ATHENS — Yes, Georgia knew all about Nick Fitzgerald in high school. Charles Pledger made sure of it.
Fitzgerald is the fantastic quarterback who is currently piloting the SEC’s top offense for Mississippi State. He is the latest big, hulking quarterback tutored by Dan Mullen, the Bulldogs coach who knows a thing or two about building offenses around big, hulking athletes. You may recall some of previous proteges — Dak Prescott, Chris Relf, Tim Tebow.
But before Mullen knew anything about Fitzgerald, Pledger was letting Mike Bobo know all about him. Pledger is a former Georgia defensive back (1990-93) who also happens to be Fitzgerald’s second cousin. He’s routinely introduced as Fitzgerald’s uncle and he refers to him as his nephew. But actually, Nick’s father, Derrick, is Pledger’s first cousin.
And as a former Division I athlete himself, Pledger sort of oversaw Fitzgerald’s development and recruitment. So as soon as it became apparent that Pledger’s protégé was good enough to play college ball, Pledger made sure Bobo, his former Georgia teammate and then the Bulldogs offensive coordinator, knew about him.
“Oh, yeah, he was put in front of Georgia,” said Pledger, who sells commercial real estate in Atlanta. “I tried hard to get Bobo and them to look at him, but they wouldn’t do it.”
You really can’t fault Bobo or the Bulldogs there. Fitzgerald played quarterback only one season at Richmond Hill High School, located outside of Savannah. Though the Wildcats went 10-2 that year, they ran the triple option and Fitzgerald attempted only 76 passes that season, completing 43.4 percent of them. Fitzgerald was the 40th-ranked dual-threat quarterback in the country per the 247Sports composite rankings.
Pledger gets that, and he wasn’t necessarily pushing his cousin on Georgia as a quarterback. He thought he was a worthy scholarship candidate simply as an athlete. At the time Pledger started shopping Fitzgerald and taking him on the camps circuit, he was already 6-foot-5 but weighed only about 205 pounds. He ran about a 4.8-second 40-yard dash.
“I said, ‘Guys, if it’s not quarterback, he can be a tight end. He can be a hybrid receiver,’” Pledger recounted in a telephone interview on Monday. “I thought he could definitely create some mismatches for defenses. I said, ‘He’s an athlete and I think you’re overlooking the fact that he’s a smart kid and very athletic.’ But nobody really looked at him.”
Nobody except Mississippi State, as it turns out. Well, MSU and MTSU. Middle Tennessee State was the only other FBS program to offer Fitzgerald a scholarship.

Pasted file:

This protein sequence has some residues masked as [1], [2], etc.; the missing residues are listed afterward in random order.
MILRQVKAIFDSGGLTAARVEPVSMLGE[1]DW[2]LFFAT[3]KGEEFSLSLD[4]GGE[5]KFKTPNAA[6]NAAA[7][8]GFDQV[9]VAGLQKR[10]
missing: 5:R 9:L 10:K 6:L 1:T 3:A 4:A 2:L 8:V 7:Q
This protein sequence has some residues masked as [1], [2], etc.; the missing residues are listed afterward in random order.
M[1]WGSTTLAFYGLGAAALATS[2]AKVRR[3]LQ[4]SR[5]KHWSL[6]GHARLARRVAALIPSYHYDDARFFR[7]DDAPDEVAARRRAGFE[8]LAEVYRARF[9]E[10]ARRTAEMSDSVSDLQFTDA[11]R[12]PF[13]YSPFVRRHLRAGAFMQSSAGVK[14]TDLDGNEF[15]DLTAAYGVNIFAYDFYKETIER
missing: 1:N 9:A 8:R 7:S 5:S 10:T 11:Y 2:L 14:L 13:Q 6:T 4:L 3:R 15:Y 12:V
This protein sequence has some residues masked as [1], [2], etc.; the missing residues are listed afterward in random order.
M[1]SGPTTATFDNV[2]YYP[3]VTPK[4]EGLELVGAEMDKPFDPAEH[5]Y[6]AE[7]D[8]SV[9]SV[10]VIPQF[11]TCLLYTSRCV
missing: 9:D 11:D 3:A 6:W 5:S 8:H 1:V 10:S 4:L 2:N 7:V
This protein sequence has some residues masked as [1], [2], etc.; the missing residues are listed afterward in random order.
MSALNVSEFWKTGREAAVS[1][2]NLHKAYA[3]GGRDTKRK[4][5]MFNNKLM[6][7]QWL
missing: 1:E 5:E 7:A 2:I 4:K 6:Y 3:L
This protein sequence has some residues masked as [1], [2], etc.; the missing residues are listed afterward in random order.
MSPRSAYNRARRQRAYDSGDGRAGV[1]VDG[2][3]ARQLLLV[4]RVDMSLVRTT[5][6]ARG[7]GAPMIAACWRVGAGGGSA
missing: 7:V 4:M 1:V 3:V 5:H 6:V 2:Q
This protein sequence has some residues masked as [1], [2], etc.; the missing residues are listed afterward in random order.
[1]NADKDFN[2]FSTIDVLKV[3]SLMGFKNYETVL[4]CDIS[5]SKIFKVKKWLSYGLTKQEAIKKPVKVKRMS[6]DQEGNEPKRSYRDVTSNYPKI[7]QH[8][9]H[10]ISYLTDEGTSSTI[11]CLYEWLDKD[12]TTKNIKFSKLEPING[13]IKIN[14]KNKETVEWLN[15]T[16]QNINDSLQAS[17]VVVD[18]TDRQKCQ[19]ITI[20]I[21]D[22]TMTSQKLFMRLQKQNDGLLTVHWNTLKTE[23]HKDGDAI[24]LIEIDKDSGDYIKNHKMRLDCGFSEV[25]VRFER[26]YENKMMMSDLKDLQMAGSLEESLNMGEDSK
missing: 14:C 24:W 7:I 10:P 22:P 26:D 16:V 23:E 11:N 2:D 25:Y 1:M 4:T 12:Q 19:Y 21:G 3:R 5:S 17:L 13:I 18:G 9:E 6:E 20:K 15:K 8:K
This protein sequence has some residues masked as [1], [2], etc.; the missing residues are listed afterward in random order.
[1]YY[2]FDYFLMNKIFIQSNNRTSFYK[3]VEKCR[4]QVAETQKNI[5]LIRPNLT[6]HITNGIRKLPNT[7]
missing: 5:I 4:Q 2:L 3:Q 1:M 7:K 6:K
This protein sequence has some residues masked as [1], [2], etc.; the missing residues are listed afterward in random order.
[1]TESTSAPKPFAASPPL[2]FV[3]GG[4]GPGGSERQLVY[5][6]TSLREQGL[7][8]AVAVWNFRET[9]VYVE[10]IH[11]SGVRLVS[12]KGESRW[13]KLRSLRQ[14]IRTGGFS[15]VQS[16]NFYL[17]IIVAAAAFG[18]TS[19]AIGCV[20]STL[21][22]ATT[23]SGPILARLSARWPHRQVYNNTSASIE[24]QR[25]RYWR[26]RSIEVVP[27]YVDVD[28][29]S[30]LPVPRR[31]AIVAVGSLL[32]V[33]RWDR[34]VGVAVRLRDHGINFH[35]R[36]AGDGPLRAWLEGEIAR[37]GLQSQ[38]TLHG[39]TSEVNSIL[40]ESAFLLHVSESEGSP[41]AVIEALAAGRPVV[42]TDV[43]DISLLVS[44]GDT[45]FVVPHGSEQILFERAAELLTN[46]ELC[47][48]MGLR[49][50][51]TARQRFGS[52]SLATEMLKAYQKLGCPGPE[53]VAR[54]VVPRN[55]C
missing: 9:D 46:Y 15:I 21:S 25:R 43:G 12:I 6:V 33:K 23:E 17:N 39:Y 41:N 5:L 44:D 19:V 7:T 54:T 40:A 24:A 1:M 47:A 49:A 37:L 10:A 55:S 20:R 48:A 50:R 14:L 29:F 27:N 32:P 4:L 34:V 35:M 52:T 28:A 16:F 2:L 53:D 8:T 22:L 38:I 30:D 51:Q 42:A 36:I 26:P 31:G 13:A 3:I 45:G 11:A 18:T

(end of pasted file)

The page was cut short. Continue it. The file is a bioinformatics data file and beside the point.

Fitzgerald accepted State’s offer and immediately shut down his recruiting.
“When Mississippi State offered, he called me and said ‘I’m going to be a Bulldog,’” Pledger said. “I said, ‘Well, let’s move on. Everybody else is out of luck.’”
The rest has been history, so to speak. Fitzgerald and Mississippi State have proved to be the perfect match. Nobody knows better what to do with big, physical quarterbacks than Mullen, who has made his reputation on such athletes. Fitzgerald weighs 230 now, and he has proven he can spin the football pretty well, too.
It wasn’t automatic. Fitzgerald redshirted that first season, and he had to bide his time behind Prescott, who is now earning a pretty nice paycheck with the Dallas Cowboys.
But Fitzgerald has proven worth the wait. As a sophomore last season, he started all 13 games and broke nine school records — four single-season and five single-game. The single-season school records were yards per rush (7.1), rushing yards by a quarterback (1,375), 100-yard rushing games (8) and 100-yard rushing games by a QB. Fitzgerald also set SEC quarterback records for 100-yard rushing games and average yards per rush. He’s third in SEC history behind only Johnny Manziel and Cam Newton in single-season rushing yards by a quarterback.
Fitzgerald is picking up where he left off last season. The Maroon Dogs enter their game Saturday against Georgia at Sanford Stadium leading the SEC in scoring (47.7 ppg) and rushing (297.7 ypg).
“Just goes again to show what Dan has been able to do with quarterbacks,” said Georgia coach Kirby Smart, who said he knew nothing of Fitzgerald coming out of high school. “He saw something in the kid. He’s unbelievably competitive, physical, big. I mean, he did it with Dak Prescott. Dak was not a highly recruited guy. A guy with good size, dimensions, has the ability to throw the ball, but can run.”
I haven’t had a chance to talk to Fitzgerald just yet, but hope to sometime this week. Suffice it to say, the fourth-year junior will be supremely motivated for the tilt in Sanford Stadium. Because his Uncle Charles played defensive back for the Bulldogs, Fitzgerald grew up attending Georgia games there. To this day, Fitzgerald’s idol remains former UGA quarterback David Greene. Pledger finally introduced the two this past summer when Greene wrote Fitzgerald a catastrophic injury insurance policy.
“There’s no doubt he should’ve been in Georgia red,” Pledger said.
But Fitzgerald will be in Mississippi State maroon when the East and West Bulldogs collide in a top 20 matchup Saturday night. And so will Pledger.
Well, actually not maroon.
“He has given me a white shirt with a Mississippi State logo on it. He picked the shirt out for me,” said Pledger, who attended Mississippi State’s 37-7 win over LSU in Starkville. “Obviously he’s family. I told him when he signed with Mississippi State, if he ever played Georgia I would be there to support him. That’s what I’m going to do.”